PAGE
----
Two, the Mumbai attacks have brought the intelligence agencies under critical focus. But what is forgotten is that just as the navy was paramount in the mercantile era, the army in the colonial period, the air force and missile technology in chastising ‘rogue’ states, the human and technical intelligence apparatus has come to play a prime role against non-state actors. True, their role at times turns too pernicious for their own good but that happens only in restrictive and undemocratic states.

Moreover, security and intelligence agencies all over the world are fed on a mixture of ideology and nationalism. Therefore, whenever a state does a volte-face as did Gen Musharraf after 9/11, the intelligence and security apparatus finds it hard to adjust to the new ideological moorings. There are many instances when the governments faced tough resistance from their security apparatus.

Gorbachev faced a near-coup in the wake of his perestroika. President Kennedy had to contend with a hawkish military brass during the Cuban missile crisis. President de Gaulle also faced tough resistance from the colonialist generals who were bent upon retaining Algeria as France’s colony. And for good measure, one can also cite the Kargil incident manufactured by Gen Musharraf to abort the Indo-Pak peace process.

Therefore, to assume that the security and intelligence agencies would easily toe new ideological orientations would be a euphoric thought. However, defence establishments do fall in line when governments enjoy an overwhelming mandate of the people. In the wake of democracy in much of Latin America, the governments are no more threatened by ultra-rightist security and intelligence forces.Three, traditionally the South Asian region has witnessed wars that were fought either because the governments ignored the will of the people or they manipulated public opinion. For example, it was the generals who planned and prosecuted the wars in Pakistan. People were denied their right to oppose them.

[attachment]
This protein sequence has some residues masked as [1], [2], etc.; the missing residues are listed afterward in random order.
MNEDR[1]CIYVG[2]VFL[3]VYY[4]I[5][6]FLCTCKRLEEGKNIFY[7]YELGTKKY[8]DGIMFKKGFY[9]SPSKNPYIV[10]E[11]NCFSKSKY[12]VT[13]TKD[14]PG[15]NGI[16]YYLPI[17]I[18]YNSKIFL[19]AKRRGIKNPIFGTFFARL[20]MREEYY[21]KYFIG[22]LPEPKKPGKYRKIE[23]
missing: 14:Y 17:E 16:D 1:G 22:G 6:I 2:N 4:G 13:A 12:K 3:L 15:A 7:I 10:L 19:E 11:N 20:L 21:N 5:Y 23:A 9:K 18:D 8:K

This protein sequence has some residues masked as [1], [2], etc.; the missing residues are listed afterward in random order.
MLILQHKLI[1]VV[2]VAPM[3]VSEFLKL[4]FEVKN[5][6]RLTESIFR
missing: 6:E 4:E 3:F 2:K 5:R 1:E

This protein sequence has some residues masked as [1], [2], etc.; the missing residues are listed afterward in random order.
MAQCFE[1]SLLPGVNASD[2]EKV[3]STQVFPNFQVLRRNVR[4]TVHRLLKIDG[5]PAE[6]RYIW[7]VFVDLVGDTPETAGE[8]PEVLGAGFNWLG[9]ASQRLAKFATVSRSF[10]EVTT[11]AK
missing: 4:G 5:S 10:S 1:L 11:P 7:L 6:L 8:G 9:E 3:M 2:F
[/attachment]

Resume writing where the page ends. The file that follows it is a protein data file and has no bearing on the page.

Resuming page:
But in ‘democratic’ India, a great majority of people was swayed by successive governments in the name of Mahabharat and lately Hindutva.

According to a report, India has now as many as 174 terror groups. Out of India’s 608 districts, at least 231 are perennially faced with various insurgent and terrorist movements. Recently, Prime Minister Manmohan Singh also regretted that India was “failing in its efforts to crush” a Maoist rebellion plaguing vast swathes of the country.

And ditto for Pakistan. It is also faced with insurgencies in two of its four provinces. About 40 per cent of its people live in abject poverty. Yet, it spends 4.5 per cent of GDP on defence (1.4 per cent on education), despite the fact that its security-state status failed to save the country from dismemberment in 1971 and its ideology has rent apart the social fabric.

But it is very heartening to know that the people of both India and Pakistan have come of age. Keeping aside the initial frenzy whipped up by a coloured media, they appear to have rejected the jingoists and support efforts to bring about peace. Thus, it is for the first time that the region has seen a sea change in public perception, which if mobilised could go a long way in establishing peace in the region.